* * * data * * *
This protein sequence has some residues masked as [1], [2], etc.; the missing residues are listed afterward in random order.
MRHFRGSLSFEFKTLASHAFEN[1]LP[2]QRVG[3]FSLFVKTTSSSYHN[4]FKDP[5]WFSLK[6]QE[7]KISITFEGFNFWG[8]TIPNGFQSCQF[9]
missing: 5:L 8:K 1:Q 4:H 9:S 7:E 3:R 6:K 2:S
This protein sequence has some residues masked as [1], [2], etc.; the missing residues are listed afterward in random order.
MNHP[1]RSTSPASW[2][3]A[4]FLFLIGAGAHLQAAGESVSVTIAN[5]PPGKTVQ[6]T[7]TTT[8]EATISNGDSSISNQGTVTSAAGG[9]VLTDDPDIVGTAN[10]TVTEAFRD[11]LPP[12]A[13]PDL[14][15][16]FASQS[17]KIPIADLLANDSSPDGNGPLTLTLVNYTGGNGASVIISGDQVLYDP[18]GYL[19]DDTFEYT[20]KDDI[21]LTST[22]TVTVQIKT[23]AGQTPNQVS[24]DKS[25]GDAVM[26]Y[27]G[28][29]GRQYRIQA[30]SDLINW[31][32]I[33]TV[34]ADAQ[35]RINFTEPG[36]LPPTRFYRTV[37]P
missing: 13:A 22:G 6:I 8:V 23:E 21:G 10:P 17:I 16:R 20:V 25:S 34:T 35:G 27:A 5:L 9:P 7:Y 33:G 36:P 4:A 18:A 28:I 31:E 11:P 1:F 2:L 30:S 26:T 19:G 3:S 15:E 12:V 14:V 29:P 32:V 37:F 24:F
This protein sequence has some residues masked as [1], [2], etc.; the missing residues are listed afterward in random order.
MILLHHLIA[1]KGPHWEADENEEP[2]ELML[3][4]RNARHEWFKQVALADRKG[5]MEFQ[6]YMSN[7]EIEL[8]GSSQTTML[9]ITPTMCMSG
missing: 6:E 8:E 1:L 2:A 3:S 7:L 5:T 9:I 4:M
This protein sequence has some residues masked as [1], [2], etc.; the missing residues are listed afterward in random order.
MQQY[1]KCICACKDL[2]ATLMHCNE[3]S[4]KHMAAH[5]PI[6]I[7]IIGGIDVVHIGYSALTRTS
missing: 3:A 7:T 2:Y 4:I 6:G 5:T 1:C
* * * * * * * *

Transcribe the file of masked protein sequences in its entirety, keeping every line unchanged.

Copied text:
This protein sequence has some residues masked as [1], [2], etc.; the missing residues are listed afterward in random order.
MRHFRGSLSFEFKTLASHAFEN[1]LP[2]QRVG[3]FSLFVKTTSSSYHN[4]FKDP[5]WFSLK[6]QE[7]KISITFEGFNFWG[8]TIPNGFQSCQF[9]
missing: 5:L 8:K 1:Q 4:H 9:S 7:E 3:R 6:K 2:S
This protein sequence has some residues masked as [1], [2], etc.; the missing residues are listed afterward in random order.
MNHP[1]RSTSPASW[2][3]A[4]FLFLIGAGAHLQAAGESVSVTIAN[5]PPGKTVQ[6]T[7]TTT[8]EATISNGDSSISNQGTVTSAAGG[9]VLTDDPDIVGTAN[10]TVTEAFRD[11]LPP[12]A[13]PDL[14][15][16]FASQS[17]KIPIADLLANDSSPDGNGPLTLTLVNYTGGNGASVIISGDQVLYDP[18]GYL[19]DDTFEYT[20]KDDI[21]LTST[22]TVTVQIKT[23]AGQTPNQVS[24]DKS[25]GDAVM[26]Y[27]G[28][29]GRQYRIQA[30]SDLINW[31][32]I[33]TV[34]ADAQ[35]RINFTEPG[36]LPPTRFYRTV[37]P
missing: 13:A 22:G 6:I 8:V 23:E 21:G 10:P 17:I 16:R 20:V 25:S 34:T 35:G 27:A 5:L 9:P 7:Y 33:G 36:P 4:A 18:A 28:I 31:E 11:P 1:F 2:L 30:S 26:T 19:G 3:S 15:E 12:V 14:V 29:P 32:V 37:F 24:F
This protein sequence has some residues masked as [1], [2], etc.; the missing residues are listed afterward in random order.
MILLHHLIA[1]KGPHWEADENEEP[2]ELML[3][4]RNARHEWFKQVALADRKG[5]MEFQ[6]YMSN[7]EIEL[8]GSSQTTML[9]ITPTMCMSG
missing: 6:E 8:E 1:L 2:A 3:S 7:L 5:T 9:I 4:M
This protein sequence has some residues masked as [1], [2], etc.; the missing residues are listed afterward in random order.
MQQY[1]KCICACKDL[2]ATLMHCNE[3]S[4]KHMAAH[5]PI[6]I[7]IIGGIDVVHIGYSALTRTS
missing: 3:A 7:T 2:Y 4:I 6:G 5:T 1:C